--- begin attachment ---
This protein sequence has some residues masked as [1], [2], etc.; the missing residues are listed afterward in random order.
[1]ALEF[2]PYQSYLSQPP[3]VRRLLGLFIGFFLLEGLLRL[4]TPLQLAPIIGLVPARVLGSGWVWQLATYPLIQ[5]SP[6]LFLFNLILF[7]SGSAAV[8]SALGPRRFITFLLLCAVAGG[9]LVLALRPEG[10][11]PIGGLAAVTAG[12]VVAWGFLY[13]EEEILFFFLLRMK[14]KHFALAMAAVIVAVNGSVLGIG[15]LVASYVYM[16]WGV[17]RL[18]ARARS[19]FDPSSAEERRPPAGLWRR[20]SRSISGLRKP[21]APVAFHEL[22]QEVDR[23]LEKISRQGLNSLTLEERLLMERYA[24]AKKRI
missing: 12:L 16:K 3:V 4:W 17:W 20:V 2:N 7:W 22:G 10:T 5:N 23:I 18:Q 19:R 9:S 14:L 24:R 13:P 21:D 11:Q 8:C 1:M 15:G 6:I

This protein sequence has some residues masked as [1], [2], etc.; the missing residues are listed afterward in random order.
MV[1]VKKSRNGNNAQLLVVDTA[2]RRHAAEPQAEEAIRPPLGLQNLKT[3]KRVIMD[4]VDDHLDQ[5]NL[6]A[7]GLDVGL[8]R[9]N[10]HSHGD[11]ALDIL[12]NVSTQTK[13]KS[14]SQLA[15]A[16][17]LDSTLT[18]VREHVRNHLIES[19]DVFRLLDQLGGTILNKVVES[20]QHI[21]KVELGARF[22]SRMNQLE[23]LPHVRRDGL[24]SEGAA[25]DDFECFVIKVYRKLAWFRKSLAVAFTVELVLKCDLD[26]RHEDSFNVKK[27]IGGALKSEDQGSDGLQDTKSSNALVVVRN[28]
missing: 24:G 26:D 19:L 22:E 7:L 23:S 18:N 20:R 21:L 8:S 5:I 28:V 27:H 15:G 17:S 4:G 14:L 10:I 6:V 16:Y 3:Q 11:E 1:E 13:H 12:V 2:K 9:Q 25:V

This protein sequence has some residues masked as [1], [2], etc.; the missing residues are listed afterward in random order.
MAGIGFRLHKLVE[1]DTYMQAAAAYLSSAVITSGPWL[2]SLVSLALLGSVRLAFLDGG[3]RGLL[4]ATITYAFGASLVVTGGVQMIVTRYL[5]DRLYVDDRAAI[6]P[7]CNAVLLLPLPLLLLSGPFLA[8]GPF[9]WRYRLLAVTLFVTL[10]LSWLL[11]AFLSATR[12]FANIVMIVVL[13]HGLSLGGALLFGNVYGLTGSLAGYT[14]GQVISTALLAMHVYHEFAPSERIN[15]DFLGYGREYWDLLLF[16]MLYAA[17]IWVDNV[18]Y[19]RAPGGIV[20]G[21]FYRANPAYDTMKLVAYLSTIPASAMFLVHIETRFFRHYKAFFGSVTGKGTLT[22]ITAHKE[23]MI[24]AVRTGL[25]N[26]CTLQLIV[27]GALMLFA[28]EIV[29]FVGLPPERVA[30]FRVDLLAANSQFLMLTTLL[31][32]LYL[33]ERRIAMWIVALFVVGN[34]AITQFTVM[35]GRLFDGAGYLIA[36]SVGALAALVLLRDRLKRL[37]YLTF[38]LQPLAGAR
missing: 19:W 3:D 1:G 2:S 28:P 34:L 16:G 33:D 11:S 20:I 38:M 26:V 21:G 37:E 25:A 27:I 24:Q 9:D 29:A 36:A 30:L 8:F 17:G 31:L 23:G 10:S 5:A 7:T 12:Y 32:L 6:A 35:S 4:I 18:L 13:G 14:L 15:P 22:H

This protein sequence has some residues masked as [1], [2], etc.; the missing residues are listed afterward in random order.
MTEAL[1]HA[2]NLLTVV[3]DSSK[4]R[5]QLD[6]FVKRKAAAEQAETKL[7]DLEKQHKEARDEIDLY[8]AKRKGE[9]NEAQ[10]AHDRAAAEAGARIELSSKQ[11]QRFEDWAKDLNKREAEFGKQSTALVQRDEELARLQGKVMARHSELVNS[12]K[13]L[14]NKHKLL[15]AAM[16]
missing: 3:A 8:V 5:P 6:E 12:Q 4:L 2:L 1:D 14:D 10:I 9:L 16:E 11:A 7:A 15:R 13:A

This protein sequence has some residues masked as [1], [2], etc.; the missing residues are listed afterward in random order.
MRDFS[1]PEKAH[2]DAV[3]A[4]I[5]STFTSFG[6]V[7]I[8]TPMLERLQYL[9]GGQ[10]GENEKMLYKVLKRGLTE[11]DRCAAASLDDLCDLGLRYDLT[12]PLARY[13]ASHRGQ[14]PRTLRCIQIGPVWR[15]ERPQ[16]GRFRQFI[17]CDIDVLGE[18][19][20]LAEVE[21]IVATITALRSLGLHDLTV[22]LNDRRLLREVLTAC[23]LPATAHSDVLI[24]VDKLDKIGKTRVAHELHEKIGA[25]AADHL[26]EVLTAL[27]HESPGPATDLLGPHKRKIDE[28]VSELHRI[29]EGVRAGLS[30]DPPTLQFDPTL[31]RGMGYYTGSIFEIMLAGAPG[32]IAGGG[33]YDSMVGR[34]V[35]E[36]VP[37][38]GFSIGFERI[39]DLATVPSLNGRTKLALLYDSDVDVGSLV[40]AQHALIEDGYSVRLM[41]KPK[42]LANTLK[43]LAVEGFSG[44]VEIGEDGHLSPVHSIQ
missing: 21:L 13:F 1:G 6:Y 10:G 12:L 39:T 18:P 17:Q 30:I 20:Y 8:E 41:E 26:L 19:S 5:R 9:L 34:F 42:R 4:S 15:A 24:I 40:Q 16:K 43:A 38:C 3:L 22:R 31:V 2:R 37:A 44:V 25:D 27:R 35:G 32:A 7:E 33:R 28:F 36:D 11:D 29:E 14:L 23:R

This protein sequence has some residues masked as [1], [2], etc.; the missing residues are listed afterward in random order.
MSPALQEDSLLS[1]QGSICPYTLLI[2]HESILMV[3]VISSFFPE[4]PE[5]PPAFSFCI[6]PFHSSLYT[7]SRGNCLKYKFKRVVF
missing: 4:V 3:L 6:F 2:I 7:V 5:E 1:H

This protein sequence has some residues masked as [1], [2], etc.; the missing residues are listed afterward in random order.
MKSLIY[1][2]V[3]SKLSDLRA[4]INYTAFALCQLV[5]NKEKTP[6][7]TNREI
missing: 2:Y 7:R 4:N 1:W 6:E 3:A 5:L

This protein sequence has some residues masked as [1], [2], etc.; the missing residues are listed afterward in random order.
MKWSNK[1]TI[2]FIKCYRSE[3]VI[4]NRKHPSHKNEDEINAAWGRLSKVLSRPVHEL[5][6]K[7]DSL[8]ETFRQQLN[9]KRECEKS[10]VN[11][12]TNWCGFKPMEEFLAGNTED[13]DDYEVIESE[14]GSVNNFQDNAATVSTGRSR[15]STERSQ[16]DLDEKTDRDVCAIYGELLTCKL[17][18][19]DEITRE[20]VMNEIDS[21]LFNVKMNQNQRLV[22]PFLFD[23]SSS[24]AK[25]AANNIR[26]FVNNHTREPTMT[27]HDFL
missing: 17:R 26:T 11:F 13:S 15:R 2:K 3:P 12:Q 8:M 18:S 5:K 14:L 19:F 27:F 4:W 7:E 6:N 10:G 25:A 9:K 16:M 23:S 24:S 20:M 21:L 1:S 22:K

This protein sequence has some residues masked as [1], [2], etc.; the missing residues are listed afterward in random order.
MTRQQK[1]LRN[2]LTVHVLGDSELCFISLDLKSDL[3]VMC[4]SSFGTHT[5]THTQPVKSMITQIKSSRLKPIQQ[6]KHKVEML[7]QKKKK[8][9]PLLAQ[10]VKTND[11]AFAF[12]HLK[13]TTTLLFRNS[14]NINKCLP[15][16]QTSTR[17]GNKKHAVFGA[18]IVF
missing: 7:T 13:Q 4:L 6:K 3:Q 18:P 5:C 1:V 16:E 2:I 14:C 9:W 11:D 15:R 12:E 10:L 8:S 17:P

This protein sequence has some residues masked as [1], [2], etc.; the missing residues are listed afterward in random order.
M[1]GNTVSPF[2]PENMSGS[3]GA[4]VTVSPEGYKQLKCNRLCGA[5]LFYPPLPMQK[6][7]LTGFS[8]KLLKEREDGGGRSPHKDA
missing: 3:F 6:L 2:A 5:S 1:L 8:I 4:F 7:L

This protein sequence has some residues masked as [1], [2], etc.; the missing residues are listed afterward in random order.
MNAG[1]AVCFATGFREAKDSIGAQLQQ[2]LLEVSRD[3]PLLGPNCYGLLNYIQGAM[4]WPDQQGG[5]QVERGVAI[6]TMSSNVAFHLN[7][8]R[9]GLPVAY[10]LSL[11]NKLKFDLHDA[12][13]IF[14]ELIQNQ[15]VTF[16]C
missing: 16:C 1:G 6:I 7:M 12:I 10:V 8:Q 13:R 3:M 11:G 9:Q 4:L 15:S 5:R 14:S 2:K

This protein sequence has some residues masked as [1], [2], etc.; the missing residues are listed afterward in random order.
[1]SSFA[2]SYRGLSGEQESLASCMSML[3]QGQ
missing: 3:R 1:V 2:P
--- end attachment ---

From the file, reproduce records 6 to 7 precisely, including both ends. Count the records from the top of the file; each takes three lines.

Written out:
This protein sequence has some residues masked as [1], [2], etc.; the missing residues are listed afterward in random order.
MSPALQEDSLLS[1]QGSICPYTLLI[2]HESILMV[3]VISSFFPE[4]PE[5]PPAFSFCI[6]PFHSSLYT[7]SRGNCLKYKFKRVVF
missing: 4:V 3:L 6:F 2:I 7:V 5:E 1:H

This protein sequence has some residues masked as [1], [2], etc.; the missing residues are listed afterward in random order.
MKSLIY[1][2]V[3]SKLSDLRA[4]INYTAFALCQLV[5]NKEKTP[6][7]TNREI
missing: 2:Y 7:R 4:N 1:W 6:E 3:A 5:L